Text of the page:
Public Policy Issues
Policy Topic Areas:
File version: $Id: index.htm,v 1.7 2002/07/03 06:14:34 lars Exp $
I am an immigrant to the United States; I came here from Denmark in 1980,
settling in Santa Barbara, California. While there is much to admire in
the United States, I find that the political process by which public policy
goals are defined, seems to have been abandoned by the citizenry at large.
In an effort to clarify my own understanding of issues, I have set up
(http://www.beagle-ears.com/policy/) and a mailing list which is
also gatewayed into
private USENET newsgroup (news://lists.beagle-ears.com/list.policy).
I will be posting draft policy documents, and editing them based on
the discussion that will hopefully unfold, striving to retain an edited
commentary of the rationale behind some of the choices advocated. In due
course, it is my hope that a set of draft policy documents can be sent
to each of our elected representatives.
/ Lars Poulsen
How to Participate
Read the documents at
http://www.beagle-ears.com/policy, look at the
and if you are interested in contributing, sign up for the mailing list at
For now, there will be one discussion group for all of
these topics. To help keep the different tracks of the discussion straight,
you are encouraged to put the title of the document under debate into the
subject field of every message.
The documents follow a similar outline:
- Introduction: A brief motivation for discussing this topic.
- Goals: A statement of high-level goals that I hope we can
agree are worthy of pursuing.
- Motivations: Justifications for the goals.
- Recommendations: Suggestions for specific legislative initiatives
that will make some progress towards the principles of the goals.
- Discussion (Contentious Issues): Justifications for recommendations
or arguments against
goals and recommendations not supported.
I was raised on a farm, and it should come as no surprise that I believe
that agricultural policy should have purposes other than providing cheap
Crime and Punishment
The United States has a larger percentage of its population incarcerated
than any other nation, and the inmate population is still rising. Why is
this and can we afford to continue like that?
It is obvious to everyone that most of our public schools are not functioning.
It is less obvious to most that this is not mostly an issue for parents:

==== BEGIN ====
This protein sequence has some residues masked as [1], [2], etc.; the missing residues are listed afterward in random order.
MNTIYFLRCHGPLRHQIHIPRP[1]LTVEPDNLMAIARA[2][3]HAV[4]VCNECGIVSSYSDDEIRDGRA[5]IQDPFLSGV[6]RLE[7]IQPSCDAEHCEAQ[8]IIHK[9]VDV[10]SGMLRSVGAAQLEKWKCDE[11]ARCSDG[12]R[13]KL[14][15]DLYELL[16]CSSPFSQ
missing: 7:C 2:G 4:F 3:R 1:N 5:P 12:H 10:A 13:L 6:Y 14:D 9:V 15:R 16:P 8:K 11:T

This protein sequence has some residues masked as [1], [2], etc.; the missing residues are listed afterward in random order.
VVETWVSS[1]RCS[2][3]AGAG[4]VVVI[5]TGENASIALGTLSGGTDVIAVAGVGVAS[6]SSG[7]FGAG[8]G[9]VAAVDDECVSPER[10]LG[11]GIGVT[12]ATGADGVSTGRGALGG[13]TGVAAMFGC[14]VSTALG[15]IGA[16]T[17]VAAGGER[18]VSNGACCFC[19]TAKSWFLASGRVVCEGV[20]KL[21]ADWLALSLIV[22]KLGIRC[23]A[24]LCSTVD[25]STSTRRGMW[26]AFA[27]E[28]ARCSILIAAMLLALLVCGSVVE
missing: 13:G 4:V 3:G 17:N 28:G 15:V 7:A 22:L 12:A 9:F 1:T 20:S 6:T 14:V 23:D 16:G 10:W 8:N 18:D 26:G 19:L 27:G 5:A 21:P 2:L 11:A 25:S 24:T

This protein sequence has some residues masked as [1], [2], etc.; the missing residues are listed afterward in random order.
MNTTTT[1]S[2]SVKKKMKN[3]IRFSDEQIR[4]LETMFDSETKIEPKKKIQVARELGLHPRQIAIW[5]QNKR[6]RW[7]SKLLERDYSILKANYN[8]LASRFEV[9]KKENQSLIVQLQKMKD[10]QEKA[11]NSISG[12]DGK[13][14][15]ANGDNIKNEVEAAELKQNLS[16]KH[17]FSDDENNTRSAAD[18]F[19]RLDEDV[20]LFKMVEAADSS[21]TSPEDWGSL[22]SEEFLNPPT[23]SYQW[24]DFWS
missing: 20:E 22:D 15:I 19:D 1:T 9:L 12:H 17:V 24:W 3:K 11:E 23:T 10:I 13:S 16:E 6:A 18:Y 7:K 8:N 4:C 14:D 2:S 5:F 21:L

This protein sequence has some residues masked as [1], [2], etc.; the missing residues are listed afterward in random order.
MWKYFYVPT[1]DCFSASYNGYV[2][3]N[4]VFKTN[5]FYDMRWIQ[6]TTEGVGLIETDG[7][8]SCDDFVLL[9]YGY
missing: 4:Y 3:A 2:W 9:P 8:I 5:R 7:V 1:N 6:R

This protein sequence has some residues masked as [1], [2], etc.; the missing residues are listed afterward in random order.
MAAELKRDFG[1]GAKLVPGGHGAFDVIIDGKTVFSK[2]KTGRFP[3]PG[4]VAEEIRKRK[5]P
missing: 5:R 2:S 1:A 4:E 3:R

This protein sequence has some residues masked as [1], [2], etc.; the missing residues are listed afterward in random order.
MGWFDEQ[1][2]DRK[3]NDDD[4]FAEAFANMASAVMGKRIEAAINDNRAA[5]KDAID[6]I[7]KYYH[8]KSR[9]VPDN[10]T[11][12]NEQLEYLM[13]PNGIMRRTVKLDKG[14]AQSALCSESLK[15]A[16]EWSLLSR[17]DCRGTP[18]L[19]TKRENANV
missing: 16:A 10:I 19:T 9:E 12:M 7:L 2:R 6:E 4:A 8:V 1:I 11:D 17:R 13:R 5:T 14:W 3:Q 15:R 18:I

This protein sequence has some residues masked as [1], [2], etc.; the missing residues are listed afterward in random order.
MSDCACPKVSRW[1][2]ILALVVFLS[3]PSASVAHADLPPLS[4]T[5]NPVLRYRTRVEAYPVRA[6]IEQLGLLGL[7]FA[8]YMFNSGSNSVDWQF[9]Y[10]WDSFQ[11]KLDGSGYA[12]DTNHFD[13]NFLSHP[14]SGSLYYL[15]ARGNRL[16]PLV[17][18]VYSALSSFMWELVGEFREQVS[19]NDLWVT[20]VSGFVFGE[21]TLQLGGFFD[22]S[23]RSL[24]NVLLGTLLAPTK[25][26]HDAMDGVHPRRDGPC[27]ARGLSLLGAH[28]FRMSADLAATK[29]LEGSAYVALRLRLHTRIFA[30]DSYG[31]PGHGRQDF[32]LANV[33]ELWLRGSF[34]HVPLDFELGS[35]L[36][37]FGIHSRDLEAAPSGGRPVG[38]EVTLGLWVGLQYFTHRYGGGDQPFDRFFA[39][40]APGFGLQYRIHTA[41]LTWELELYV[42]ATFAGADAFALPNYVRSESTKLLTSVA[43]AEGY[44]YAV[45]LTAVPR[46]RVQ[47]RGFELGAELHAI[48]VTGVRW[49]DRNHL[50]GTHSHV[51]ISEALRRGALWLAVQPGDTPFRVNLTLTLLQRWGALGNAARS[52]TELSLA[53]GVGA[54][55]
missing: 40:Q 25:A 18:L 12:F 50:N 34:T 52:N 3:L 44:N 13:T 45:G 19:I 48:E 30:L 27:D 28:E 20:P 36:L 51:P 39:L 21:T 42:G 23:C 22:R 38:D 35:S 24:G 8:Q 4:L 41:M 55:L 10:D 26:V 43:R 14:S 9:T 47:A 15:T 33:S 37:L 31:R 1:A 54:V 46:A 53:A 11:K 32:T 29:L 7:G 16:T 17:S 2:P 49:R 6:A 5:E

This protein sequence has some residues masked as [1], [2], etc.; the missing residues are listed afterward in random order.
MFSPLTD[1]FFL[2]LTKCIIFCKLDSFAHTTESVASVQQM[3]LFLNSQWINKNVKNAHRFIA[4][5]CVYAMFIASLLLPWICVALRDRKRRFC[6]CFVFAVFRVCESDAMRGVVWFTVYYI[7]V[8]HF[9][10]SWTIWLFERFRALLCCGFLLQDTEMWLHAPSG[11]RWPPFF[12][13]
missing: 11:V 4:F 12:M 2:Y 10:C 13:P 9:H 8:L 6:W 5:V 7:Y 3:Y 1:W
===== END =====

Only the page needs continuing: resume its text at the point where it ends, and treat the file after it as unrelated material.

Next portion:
A well-educated general public is a prerequisite for finding a lawful employment
for everyone, thus keeping crime rates down. When a young person graduates
from high school as a functional illiterate, what becomes of him or her?
What happens to a society when there are many people in this condition?
While Canada, England, Germany and most other countries have good public
health care systems, the US spends more per capita than any of these, yet
more than half the expense goes to administration, and almost a quarter
of the population is not covered. How can we improve this situation?
Housing is a basic necessity of life, and the fact that Santa Barbara with
150,000 inhabitants has 4,000 homeless is an indicator that there is a
deep crisis. But while it is easy to affirm there is a problem, solutions
are much harder to see.
1000 new residents are settling in California every day, and this pace
has been fairly steady since the buildup of the aerospace industry started
in 1942. In the forties and fifties, many of these new Californians came
from the east coast and the midwest, but in the last few decades, most
have come from Mexico, Vietnam, China and Korea. Since I myself am one
of these immigrants, I am very sensitive to the issues raised by this influx,
and I believe we as a society must make some choices on how to regulate
it, but the debate is poorly informed.
Land Use Planning
Land use planning is where immigration, housing and agriculture collide.
In costal California, zoning and land use planning are some of the most
contentious policy issues. Can we forge a consensus?
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